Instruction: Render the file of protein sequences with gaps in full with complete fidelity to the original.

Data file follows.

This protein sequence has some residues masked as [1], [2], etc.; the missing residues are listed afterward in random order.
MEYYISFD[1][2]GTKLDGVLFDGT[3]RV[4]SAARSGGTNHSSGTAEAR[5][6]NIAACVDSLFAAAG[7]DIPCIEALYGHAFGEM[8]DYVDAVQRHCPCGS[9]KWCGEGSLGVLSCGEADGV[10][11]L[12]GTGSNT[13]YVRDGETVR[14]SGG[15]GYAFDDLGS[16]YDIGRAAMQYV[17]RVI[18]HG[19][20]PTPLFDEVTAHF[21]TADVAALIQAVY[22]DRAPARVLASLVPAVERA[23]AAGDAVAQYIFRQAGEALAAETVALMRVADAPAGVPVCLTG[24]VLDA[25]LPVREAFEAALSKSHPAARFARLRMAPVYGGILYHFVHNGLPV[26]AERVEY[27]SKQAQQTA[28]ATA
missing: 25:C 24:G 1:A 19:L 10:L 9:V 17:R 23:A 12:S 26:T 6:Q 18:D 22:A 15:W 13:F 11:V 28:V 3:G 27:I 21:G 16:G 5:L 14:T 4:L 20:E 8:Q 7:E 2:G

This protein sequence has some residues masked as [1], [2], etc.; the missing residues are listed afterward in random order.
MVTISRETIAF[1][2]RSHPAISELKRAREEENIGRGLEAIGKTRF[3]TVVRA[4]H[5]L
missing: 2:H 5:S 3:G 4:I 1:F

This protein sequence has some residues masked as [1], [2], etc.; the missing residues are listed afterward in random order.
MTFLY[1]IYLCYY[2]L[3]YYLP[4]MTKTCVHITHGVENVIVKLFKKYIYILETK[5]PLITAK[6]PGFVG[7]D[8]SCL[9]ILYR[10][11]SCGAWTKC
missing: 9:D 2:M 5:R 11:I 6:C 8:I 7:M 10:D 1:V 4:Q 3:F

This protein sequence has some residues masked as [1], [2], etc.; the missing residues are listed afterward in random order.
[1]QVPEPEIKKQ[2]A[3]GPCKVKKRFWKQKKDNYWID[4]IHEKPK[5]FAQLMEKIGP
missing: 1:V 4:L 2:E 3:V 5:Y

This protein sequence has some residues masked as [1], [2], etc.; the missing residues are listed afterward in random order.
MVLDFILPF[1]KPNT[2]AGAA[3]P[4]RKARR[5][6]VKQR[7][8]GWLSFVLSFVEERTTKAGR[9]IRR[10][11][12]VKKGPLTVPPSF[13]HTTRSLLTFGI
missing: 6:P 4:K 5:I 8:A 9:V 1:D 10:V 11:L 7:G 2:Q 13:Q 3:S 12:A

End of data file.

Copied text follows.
This protein sequence has some residues masked as [1], [2], etc.; the missing residues are listed afterward in random order.
MEYYISFD[1][2]GTKLDGVLFDGT[3]RV[4]SAARSGGTNHSSGTAEAR[5][6]NIAACVDSLFAAAG[7]DIPCIEALYGHAFGEM[8]DYVDAVQRHCPCGS[9]KWCGEGSLGVLSCGEADGV[10][11]L[12]GTGSNT[13]YVRDGETVR[14]SGG[15]GYAFDDLGS[16]YDIGRAAMQYV[17]RVI[18]HG[19][20]PTPLFDEVTAHF[21]TADVAALIQAVY[22]DRAPARVLASLVPAVERA[23]AAGDAVAQYIFRQAGEALAAETVALMRVADAPAGVPVCLTG[24]VLDA[25]LPVREAFEAALSKSHPAARFARLRMAPVYGGILYHFVHNGLPV[26]AERVEY[27]SKQAQQTA[28]ATA
missing: 25:C 24:G 1:A 19:L 10:L 9:V 17:R 23:A 12:S 26:T 6:Q 18:D 22:A 15:W 13:F 11:V 28:V 3:G 27:I 21:G 16:G 5:L 14:T 4:L 20:E 8:Q 7:E 2:G

This protein sequence has some residues masked as [1], [2], etc.; the missing residues are listed afterward in random order.
MVTISRETIAF[1][2]RSHPAISELKRAREEENIGRGLEAIGKTRF[3]TVVRA[4]H[5]L
missing: 2:H 5:S 3:G 4:I 1:F

This protein sequence has some residues masked as [1], [2], etc.; the missing residues are listed afterward in random order.
MTFLY[1]IYLCYY[2]L[3]YYLP[4]MTKTCVHITHGVENVIVKLFKKYIYILETK[5]PLITAK[6]PGFVG[7]D[8]SCL[9]ILYR[10][11]SCGAWTKC
missing: 9:D 2:M 5:R 11:I 6:C 8:I 7:M 10:D 1:V 4:Q 3:F

This protein sequence has some residues masked as [1], [2], etc.; the missing residues are listed afterward in random order.
[1]QVPEPEIKKQ[2]A[3]GPCKVKKRFWKQKKDNYWID[4]IHEKPK[5]FAQLMEKIGP
missing: 1:V 4:L 2:E 3:V 5:Y

This protein sequence has some residues masked as [1], [2], etc.; the missing residues are listed afterward in random order.
MVLDFILPF[1]KPNT[2]AGAA[3]P[4]RKARR[5][6]VKQR[7][8]GWLSFVLSFVEERTTKAGR[9]IRR[10][11][12]VKKGPLTVPPSF[13]HTTRSLLTFGI
missing: 6:P 4:K 5:I 8:A 9:V 1:D 10:V 11:L 7:G 2:Q 13:Q 3:S 12:A